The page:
On December 17, 2007, the World Bank’s Poverty Reduction and Economic Management Network and the Development Economics Vice Presidency (DEC) hosted a day of workshops at World Bank headquarters in Washington, DC. The event, “PREM-DEC Brainstorming Meeting on Improving the Delivery of Aid: Making Aid More Predictable” focused on improving the delivery of aid and making it more predictable. The objective was twofold: (1) to take stock of what is known about aid predictability, how predictability of aid flows affects country performance and policies, and country-level issues in managing uncertain aid flows and (2) to discuss how the Bank and other donors are contributing to the agenda to improve the reliability of aid resources and which new mechanisms are more promising for ensuring stability of aid.
Zia Qureshi, Senior Advisor in the DEC at the World Bank, introduced the day of workshops by asking and answering the issue of weather predictability matters. He addressed the serious consequences of unpredictability of aid in both the long and short term and mentioned recent research on how countries can best manage aid variability. Danny Leipziger, Vice President and Head of the Poverty Reduction Network at the World Bank, noted that variation can be positive as well as negative.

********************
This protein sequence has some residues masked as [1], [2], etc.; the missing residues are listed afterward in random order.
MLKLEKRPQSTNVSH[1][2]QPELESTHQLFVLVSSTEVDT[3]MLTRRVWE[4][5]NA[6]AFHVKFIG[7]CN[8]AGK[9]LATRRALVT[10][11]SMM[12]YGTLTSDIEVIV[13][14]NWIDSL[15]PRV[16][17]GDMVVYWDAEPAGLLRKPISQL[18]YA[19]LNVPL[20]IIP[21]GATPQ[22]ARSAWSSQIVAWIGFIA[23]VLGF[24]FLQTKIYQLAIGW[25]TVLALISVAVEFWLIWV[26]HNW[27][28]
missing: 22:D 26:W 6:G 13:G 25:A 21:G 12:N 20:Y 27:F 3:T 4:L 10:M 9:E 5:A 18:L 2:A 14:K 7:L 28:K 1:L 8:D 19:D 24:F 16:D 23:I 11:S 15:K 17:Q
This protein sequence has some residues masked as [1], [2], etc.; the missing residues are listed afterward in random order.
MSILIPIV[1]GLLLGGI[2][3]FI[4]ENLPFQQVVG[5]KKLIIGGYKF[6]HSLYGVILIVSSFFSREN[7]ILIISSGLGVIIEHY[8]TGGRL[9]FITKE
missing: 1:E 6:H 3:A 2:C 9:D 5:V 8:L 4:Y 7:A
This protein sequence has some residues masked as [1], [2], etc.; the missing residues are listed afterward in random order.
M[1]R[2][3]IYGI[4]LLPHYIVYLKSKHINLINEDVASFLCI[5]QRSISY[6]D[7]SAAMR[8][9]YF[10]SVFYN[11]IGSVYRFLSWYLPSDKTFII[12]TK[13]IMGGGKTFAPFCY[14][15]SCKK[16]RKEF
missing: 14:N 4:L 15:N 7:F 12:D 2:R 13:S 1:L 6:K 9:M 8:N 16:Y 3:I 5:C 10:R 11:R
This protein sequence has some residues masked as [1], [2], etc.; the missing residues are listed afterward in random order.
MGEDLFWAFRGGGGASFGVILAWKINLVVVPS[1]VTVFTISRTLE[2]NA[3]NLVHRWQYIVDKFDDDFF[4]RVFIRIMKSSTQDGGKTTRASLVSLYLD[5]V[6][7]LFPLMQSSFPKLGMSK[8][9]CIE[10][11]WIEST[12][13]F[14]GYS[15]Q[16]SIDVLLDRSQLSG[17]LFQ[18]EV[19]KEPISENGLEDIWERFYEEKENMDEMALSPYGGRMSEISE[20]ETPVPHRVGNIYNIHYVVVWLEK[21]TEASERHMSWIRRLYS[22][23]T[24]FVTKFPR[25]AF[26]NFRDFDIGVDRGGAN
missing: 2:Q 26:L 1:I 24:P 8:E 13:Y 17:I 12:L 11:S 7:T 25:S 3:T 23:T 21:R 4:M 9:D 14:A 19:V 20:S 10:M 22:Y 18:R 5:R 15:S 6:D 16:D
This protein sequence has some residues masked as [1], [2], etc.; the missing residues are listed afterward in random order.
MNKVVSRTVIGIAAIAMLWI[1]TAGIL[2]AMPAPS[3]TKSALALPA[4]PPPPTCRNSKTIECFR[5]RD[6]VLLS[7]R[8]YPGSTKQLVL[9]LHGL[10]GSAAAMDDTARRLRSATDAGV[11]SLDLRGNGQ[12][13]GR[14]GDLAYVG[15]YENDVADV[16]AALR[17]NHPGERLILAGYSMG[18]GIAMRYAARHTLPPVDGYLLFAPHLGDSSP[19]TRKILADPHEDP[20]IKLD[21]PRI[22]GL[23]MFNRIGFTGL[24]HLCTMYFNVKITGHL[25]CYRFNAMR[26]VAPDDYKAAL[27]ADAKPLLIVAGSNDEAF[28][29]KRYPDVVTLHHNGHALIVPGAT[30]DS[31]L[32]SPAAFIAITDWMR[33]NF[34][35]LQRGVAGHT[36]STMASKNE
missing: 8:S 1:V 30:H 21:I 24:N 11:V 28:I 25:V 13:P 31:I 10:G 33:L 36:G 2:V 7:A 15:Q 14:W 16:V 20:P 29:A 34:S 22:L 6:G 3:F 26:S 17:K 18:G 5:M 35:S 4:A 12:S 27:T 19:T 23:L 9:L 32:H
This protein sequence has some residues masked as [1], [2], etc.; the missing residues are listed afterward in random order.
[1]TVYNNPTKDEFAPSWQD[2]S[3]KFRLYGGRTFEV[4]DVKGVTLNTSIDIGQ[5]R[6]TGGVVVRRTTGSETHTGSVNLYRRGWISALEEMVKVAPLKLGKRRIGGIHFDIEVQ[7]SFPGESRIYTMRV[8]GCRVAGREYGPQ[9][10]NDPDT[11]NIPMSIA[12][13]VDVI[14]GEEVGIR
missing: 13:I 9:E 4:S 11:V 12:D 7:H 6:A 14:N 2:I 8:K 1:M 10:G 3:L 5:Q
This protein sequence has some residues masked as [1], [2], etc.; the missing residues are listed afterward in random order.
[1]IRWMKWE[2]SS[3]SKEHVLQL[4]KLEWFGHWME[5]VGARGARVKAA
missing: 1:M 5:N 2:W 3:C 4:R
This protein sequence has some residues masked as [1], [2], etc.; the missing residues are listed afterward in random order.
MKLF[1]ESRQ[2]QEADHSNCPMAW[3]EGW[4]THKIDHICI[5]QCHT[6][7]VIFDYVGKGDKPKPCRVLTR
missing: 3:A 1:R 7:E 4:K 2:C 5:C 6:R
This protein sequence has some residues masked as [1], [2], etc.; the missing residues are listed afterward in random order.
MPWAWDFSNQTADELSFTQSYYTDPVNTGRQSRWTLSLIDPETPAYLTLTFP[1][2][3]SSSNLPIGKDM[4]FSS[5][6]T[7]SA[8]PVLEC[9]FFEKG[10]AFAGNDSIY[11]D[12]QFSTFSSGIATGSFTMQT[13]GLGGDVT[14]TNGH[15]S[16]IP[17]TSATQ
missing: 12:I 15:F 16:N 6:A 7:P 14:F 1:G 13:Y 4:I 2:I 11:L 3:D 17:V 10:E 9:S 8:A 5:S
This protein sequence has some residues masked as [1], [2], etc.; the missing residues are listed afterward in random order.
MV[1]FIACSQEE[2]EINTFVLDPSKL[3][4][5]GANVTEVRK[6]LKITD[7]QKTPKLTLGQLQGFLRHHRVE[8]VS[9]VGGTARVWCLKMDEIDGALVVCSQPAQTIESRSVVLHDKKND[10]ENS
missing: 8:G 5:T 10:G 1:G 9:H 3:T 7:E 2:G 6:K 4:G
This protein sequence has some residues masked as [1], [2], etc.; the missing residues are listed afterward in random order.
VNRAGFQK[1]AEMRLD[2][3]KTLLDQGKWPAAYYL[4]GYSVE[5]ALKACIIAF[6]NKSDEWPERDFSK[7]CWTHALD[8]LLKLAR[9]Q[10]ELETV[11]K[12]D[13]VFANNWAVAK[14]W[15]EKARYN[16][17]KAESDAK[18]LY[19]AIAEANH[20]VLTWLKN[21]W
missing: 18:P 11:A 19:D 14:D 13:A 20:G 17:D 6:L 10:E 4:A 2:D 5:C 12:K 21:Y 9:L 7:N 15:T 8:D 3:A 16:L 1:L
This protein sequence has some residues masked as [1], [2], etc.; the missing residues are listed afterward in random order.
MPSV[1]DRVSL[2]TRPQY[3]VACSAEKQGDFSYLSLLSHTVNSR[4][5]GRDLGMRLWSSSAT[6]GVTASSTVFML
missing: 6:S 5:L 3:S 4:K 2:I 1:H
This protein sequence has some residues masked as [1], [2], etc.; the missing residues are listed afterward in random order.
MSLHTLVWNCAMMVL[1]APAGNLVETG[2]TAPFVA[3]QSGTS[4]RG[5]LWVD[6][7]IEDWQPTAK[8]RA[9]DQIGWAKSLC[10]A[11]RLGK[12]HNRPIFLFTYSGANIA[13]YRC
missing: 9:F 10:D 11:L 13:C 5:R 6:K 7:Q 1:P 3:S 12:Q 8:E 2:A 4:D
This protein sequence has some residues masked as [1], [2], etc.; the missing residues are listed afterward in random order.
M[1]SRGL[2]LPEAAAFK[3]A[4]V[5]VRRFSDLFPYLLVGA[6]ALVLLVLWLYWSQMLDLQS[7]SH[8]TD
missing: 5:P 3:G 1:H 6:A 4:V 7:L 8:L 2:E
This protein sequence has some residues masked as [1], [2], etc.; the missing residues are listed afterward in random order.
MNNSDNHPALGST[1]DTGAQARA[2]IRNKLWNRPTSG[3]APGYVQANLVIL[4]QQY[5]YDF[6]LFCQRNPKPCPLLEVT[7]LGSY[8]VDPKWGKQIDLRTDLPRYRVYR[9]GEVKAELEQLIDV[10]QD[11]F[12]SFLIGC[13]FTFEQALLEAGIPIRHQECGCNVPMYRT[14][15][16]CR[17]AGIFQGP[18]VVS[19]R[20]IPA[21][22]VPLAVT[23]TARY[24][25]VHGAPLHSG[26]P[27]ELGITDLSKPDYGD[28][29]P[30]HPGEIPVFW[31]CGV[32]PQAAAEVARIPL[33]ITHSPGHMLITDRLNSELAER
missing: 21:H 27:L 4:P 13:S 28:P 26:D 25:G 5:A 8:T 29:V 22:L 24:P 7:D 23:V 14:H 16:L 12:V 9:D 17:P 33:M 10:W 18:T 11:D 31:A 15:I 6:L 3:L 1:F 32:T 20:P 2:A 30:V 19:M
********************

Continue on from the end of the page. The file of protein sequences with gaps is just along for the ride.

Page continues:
Shanta Devarajan, Chief Economist in the South Asia Region of the World Bank, chaired the first workshop session. In his opening remarks he warned about possible negative consequences of mechanisms for improving predictability of aid. Maureen Lewis, Acting Chief Economist in the Human Development Network at the World Bank spoke on the impact of aid volatility on service delivery, with a special focus on AIDS and Africa. The first question and answer session followed, and participants addressed such issues as political obstacles and swaps.
Jan Walliser, Sector Manager in the Africa Region of the World Bank, offered some stylized facts about aid predictability, using data to predict what will happen when countries receive more or less aid than expected. He further noted that volatility on its own is not necessarily bad.
Madav Ghinere, Advisor in the Executive Director’s Office for the Government of Nepal, offered his thoughts on aid volatility from the perspective of the government of Nepal, especially with regard to the budget.
A second question and answer session addressed commitments versus disbursements, timing of disbursements, volatility of budget support, and predictability measures.